An action plan and peace of mind – from my non-technical perspective that’s the result of my recent engagement with Community Energy Services, an initiative of the Center for Energy and Environment. CEE is a nonprofit organization that “promotes the responsible use of natural and economic resources.” Though that’s about what I know – or need to know – about CEE, their website is replete with detailed information about their resources and services – check it out.
My experience began when Anita, my daughter-in-law, asked me if I’d like to go with her to a CES introductory workshop at a nearby school – one hour, child care and treats provided. The hour was packed with background information, tips, graphics and logical explanations that made sense even to me, a homeowner with no clue about how to conserve or what to do about energy use and planning. On top of the great lecture and informed Q&A it’s important to note that grandson Will, age 2, spent a delightful hour with Bridget, the charming and kid-loving “babysitter”.
In the wrap up of the one hour lecture attendees were invited to make arrangements for individualized home audits ($30) to be scheduled in the near future at our convenience. The speaker listed good reasons for the audit, the general areas the auditors would cover, and the free energy savers they with which they would be equipped. What a deal! Anita and I both signed up for sessions (1½ – 2 hours), paid our $30, scheduled audits within the next couple of weeks, packed up the bag of energy saving products and tips – and Will – and went home with heads full of ideas.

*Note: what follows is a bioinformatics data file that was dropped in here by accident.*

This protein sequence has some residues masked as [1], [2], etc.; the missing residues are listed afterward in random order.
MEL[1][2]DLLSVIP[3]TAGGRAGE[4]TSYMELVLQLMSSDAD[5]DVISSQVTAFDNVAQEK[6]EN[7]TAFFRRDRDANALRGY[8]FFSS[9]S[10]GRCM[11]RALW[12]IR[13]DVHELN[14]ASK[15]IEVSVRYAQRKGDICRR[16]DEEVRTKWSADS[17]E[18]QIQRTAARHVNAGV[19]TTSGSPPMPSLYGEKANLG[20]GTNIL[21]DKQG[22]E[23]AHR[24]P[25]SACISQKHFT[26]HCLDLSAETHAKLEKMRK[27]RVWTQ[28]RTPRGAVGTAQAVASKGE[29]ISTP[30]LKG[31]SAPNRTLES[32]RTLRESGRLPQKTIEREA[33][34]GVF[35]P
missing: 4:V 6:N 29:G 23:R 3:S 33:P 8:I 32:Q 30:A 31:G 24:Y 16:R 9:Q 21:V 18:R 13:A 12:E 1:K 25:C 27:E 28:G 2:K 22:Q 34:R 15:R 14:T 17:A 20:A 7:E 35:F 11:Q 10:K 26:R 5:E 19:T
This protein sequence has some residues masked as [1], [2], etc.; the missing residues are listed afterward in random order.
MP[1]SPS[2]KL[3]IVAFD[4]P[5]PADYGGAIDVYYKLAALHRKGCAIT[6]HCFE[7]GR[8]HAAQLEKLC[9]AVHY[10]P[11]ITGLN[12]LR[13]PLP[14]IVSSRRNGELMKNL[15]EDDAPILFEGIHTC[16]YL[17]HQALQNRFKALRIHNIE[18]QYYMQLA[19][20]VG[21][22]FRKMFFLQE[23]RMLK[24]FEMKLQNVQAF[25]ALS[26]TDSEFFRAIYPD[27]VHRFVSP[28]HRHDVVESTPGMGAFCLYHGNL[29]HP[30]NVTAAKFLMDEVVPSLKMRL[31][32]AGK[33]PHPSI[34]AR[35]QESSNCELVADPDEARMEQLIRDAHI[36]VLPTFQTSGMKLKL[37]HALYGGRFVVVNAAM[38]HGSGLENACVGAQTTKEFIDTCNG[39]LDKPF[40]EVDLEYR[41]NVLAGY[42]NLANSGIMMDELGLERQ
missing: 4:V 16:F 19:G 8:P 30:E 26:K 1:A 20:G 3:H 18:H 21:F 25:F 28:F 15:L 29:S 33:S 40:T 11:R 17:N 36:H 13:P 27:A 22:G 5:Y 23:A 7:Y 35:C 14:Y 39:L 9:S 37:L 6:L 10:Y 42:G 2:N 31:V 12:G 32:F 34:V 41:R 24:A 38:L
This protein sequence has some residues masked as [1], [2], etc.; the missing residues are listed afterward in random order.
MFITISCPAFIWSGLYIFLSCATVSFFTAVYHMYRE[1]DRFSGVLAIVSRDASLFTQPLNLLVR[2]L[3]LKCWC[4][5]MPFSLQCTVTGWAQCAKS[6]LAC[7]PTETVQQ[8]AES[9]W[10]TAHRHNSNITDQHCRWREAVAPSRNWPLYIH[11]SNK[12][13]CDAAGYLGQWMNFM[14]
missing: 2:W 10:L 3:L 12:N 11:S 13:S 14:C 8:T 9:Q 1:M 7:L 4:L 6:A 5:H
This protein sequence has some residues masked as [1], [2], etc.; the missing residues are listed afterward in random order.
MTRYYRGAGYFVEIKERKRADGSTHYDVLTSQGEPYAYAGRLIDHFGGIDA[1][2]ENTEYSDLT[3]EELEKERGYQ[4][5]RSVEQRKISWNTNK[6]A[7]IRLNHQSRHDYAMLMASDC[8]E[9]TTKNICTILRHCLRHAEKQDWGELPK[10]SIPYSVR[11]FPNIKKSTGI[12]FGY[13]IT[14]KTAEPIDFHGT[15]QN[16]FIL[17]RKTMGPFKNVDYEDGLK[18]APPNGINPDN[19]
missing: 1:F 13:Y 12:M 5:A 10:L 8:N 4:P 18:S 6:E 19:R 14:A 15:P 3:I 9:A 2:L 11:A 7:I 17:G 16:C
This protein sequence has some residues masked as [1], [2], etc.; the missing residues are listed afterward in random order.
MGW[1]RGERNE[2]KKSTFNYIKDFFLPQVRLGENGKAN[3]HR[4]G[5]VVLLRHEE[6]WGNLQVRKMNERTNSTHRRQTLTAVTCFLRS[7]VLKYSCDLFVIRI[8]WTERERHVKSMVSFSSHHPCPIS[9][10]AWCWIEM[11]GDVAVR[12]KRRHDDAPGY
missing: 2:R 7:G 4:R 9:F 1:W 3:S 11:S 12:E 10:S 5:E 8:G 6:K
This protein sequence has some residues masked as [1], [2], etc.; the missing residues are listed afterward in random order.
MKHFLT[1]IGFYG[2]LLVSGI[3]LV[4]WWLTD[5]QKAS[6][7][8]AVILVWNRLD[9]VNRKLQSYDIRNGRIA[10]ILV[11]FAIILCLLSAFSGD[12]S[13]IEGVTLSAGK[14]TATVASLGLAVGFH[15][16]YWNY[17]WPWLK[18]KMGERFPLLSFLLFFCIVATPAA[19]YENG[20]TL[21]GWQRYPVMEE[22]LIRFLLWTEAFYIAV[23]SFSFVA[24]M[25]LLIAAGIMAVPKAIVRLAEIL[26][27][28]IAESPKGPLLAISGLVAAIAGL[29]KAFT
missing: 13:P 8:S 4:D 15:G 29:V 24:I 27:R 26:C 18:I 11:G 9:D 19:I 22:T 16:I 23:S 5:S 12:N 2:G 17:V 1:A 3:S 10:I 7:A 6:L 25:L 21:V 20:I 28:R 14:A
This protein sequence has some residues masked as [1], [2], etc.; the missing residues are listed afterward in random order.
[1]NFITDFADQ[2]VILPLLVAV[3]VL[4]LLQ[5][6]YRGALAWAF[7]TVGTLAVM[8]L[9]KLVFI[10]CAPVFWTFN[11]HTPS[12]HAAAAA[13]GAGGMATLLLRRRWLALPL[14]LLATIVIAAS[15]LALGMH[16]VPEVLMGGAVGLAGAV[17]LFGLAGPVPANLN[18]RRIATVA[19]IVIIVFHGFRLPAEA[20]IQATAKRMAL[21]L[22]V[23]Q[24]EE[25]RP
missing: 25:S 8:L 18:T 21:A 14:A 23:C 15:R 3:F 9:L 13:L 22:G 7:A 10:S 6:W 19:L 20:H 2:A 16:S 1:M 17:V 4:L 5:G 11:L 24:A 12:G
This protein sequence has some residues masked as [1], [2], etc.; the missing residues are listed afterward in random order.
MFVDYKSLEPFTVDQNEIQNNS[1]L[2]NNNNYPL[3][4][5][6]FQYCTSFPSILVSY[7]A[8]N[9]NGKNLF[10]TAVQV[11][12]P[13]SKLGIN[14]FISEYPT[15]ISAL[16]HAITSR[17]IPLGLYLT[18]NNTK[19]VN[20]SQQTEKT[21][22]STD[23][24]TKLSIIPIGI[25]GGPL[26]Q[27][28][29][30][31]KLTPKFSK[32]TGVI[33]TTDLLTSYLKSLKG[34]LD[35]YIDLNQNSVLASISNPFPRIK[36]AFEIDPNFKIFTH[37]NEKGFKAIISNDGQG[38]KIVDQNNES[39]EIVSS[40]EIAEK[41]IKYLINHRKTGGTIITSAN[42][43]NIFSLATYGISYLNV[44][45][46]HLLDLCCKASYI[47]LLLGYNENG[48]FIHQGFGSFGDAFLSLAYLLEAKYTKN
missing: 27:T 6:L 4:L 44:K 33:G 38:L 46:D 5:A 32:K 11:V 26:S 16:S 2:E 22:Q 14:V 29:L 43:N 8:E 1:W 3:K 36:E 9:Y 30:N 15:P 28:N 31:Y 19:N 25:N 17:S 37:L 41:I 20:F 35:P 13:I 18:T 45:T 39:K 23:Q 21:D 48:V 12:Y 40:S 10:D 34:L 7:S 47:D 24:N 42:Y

Less than two weeks after that orientation both of our homes have been audited by energy audit teams from CES. We both live in older homes and have never had any good idea of the basics of insulation, windows, leaks and other structural issues, much less a clear notion of how to regulate appliances, replace energy eaters or how to incorporate energy saving technologies or techniques into our daily routines.
Both teams (one three member, one two member) were magnificent. They came ready to make the most of the 90 minutes – fully equipped with equipment I didn’t really understand but I know it was able to identify leaks and air flows. They checked crawl spaces, the attics no one had ever visited, measured air loss around the windows and doors, replaced old fashioned light bulbs, then sat down for a heart-to-heart about defects, strengths, options, priorities, sources of funding, rebates, financing and more – all delivered one-on-one with a written game analysis and plan.
I was left breathless but not rudderless. I know now what needs to be done and to stop fretting about problems that don’t exist. I know about financial assistance, possible contractors and, most of all, priorities and potential savings of energy and money.
In other words, I ended the auditors’ visit with a manageable action plan and much appreciated peace of mind.
For more information about Community Energy Services, visit the website at mnces.org or contact Kyle Boehm at email@example.com or 612-219-7334.